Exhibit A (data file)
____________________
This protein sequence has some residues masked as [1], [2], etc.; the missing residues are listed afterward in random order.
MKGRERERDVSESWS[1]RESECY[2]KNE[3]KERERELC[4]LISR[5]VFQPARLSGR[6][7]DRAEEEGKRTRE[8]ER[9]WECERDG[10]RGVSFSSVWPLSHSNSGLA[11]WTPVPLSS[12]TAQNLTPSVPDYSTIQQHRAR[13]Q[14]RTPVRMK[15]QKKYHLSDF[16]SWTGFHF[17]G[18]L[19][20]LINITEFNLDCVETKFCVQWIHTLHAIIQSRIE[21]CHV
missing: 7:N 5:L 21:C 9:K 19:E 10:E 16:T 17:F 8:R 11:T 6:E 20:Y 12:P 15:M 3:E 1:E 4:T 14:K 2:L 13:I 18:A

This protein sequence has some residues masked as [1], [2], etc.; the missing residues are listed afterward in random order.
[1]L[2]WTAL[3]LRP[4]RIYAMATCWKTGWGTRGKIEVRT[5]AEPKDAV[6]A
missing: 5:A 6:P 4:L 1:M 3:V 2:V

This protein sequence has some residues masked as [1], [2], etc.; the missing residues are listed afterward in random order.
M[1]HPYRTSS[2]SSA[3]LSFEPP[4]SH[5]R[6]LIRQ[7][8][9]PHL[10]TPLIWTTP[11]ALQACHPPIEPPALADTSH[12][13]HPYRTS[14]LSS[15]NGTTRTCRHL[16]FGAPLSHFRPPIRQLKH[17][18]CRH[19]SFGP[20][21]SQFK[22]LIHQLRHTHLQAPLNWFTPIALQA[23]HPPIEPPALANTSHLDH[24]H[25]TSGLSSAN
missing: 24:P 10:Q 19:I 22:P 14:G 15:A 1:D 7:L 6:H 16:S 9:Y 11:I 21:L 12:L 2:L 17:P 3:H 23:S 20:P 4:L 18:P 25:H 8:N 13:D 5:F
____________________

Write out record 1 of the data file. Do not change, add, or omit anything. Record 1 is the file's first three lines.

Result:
This protein sequence has some residues masked as [1], [2], etc.; the missing residues are listed afterward in random order.
MKGRERERDVSESWS[1]RESECY[2]KNE[3]KERERELC[4]LISR[5]VFQPARLSGR[6][7]DRAEEEGKRTRE[8]ER[9]WECERDG[10]RGVSFSSVWPLSHSNSGLA[11]WTPVPLSS[12]TAQNLTPSVPDYSTIQQHRAR[13]Q[14]RTPVRMK[15]QKKYHLSDF[16]SWTGFHF[17]G[18]L[19][20]LINITEFNLDCVETKFCVQWIHTLHAIIQSRIE[21]CHV
missing: 7:N 5:L 21:C 9:K 19:E 10:E 16:T 17:F 8:R 11:T 6:E 20:Y 12:P 15:M 3:E 1:E 4:T 14:K 2:L 13:I 18:A